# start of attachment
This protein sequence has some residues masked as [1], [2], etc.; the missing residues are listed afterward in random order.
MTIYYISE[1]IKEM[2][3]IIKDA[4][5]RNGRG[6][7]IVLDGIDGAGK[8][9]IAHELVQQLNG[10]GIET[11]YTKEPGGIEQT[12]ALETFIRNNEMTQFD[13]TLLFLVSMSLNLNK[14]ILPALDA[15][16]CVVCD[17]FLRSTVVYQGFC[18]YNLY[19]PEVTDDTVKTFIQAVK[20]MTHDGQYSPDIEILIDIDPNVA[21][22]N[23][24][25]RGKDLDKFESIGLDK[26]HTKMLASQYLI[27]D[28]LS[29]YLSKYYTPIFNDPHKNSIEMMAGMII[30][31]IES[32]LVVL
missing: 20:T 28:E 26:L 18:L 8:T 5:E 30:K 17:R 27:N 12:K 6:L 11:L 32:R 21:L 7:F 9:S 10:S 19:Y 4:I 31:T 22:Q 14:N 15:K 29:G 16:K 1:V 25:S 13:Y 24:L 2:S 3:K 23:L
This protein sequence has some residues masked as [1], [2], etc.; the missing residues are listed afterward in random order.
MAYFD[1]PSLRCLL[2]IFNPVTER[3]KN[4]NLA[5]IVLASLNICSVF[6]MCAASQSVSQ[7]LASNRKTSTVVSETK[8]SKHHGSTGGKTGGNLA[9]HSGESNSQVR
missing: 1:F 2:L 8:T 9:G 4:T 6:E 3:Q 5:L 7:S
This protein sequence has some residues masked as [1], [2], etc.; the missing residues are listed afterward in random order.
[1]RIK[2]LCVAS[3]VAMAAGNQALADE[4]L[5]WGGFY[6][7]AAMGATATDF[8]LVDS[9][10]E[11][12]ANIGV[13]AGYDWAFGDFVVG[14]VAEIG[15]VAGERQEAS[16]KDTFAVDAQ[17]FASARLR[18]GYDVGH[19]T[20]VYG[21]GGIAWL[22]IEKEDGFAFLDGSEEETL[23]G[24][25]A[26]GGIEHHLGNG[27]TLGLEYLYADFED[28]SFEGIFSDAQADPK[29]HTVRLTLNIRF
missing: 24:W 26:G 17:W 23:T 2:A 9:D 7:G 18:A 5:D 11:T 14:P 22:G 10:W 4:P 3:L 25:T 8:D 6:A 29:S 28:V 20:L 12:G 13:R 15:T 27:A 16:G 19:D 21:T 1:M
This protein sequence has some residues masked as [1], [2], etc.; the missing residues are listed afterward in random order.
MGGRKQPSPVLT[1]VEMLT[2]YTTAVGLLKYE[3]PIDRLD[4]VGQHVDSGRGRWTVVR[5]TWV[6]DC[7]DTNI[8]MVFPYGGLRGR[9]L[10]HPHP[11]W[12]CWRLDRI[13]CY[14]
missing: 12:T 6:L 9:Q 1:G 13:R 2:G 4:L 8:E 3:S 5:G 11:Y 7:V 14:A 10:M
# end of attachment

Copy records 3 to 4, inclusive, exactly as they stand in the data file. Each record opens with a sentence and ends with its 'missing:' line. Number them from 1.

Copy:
This protein sequence has some residues masked as [1], [2], etc.; the missing residues are listed afterward in random order.
[1]RIK[2]LCVAS[3]VAMAAGNQALADE[4]L[5]WGGFY[6][7]AAMGATATDF[8]LVDS[9][10]E[11][12]ANIGV[13]AGYDWAFGDFVVG[14]VAEIG[15]VAGERQEAS[16]KDTFAVDAQ[17]FASARLR[18]GYDVGH[19]T[20]VYG[21]GGIAWL[22]IEKEDGFAFLDGSEEETL[23]G[24][25]A[26]GGIEHHLGNG[27]TLGLEYLYADFED[28]SFEGIFSDAQADPK[29]HTVRLTLNIRF
missing: 24:W 26:G 17:W 23:T 2:A 9:D 7:G 18:A 5:D 11:T 14:P 22:G 10:W 4:P 3:L 25:T 8:D 6:A 29:S 28:V 20:L 12:G 13:R 15:T 27:A 16:G 19:D 21:T 1:M
This protein sequence has some residues masked as [1], [2], etc.; the missing residues are listed afterward in random order.
MGGRKQPSPVLT[1]VEMLT[2]YTTAVGLLKYE[3]PIDRLD[4]VGQHVDSGRGRWTVVR[5]TWV[6]DC[7]DTNI[8]MVFPYGGLRGR[9]L[10]HPHP[11]W[12]CWRLDRI[13]CY[14]
missing: 12:T 6:L 9:Q 1:G 13:R 2:G 4:L 8:E 3:S 5:G 11:Y 7:V 14:A 10:M